Aircraft may be the object of attack only if they constitute military objectives.
- This Rule flows from the general rule restricting attacks to lawful targets (see Rule 10).
- The primary purpose of Rule 25 is to emphasize that attacks against civilian aircraft, civilian airliners, State aircraft that do not qualify as military aircraft, medical aircraft and cartel aircraft are forbidden, unless protection is lost as explained in Rule 27 (for enemy aircraft, other than military aircraft, except enemy civilian airliners); Rule 63 (for civilian airliners, enemy or neutral) and Rule 174 (for neutral civilian aircraft, except neutral civilian airliners), or the aircraft otherwise constitutes a military objective.
- As for military aircraft, see Rule 22 (a) and Rule 26.
- State aircraft, such as law-enforcement aircraft, may be armed for purposes other than military operations. They nevertheless do not constitute military objectives unless used for military purposes or incorporated into the armed forces of a belligerent (for details, see Rule 27). That said, they are subject to treatment as booty of war or to capture as prize (for details, see Section U, in particular Rule 136 (a)).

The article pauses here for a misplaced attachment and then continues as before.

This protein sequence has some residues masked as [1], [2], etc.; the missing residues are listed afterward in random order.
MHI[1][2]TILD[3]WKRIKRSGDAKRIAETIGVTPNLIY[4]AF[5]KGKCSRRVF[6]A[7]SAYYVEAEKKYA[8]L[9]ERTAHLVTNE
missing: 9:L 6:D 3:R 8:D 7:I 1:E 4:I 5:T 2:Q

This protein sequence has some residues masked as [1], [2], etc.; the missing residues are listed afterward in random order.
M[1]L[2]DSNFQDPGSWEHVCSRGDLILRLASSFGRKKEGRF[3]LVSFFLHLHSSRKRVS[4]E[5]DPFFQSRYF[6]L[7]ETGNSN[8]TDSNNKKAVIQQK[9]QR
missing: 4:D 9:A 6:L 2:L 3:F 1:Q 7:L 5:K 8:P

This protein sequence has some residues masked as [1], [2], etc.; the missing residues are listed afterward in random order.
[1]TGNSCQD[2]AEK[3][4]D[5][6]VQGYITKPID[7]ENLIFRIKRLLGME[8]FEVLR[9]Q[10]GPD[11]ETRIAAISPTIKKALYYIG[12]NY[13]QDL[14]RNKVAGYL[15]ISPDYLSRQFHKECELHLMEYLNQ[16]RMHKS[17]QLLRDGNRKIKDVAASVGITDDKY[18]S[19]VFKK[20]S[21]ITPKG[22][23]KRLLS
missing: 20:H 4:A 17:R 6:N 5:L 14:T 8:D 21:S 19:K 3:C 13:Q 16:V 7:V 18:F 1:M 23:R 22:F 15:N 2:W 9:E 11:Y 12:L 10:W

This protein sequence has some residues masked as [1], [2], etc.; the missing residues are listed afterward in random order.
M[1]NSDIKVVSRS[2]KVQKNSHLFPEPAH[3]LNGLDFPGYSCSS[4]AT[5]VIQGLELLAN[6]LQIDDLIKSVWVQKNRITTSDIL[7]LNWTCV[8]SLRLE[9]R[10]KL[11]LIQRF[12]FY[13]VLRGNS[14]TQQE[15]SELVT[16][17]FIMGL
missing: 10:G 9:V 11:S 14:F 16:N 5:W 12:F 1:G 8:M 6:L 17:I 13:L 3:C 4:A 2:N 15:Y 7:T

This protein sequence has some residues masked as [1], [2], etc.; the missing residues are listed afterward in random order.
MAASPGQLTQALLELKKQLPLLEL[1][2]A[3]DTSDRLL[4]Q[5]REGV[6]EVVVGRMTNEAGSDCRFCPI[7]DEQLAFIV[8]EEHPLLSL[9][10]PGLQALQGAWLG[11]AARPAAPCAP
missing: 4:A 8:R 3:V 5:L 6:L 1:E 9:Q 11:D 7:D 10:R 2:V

- Rule 25 is not limited to enemy aircraft. In particular circumstances, neutral aircraft can also become military objectives (see Rule 174 pertaining to neutral civilian aircraft, and paragraph 1 of the Commentary on the chapeau of Rule 174 pertaining to neutral State aircraft).
- In a non-international armed conflict, non-State organized armed groups may have aircraft at their disposal. However, such aircraft do not constitute military aircraft (see Rule 1 (x)). They are civilian aircraft, but they may be attacked because of their use for military purposes. See paragraph 8 of the Commentary on Rule 1 (x) and paragraph 7 of the Commentary on Rule 17 (a).
Categories: E: Specifics of Air or Missile Operations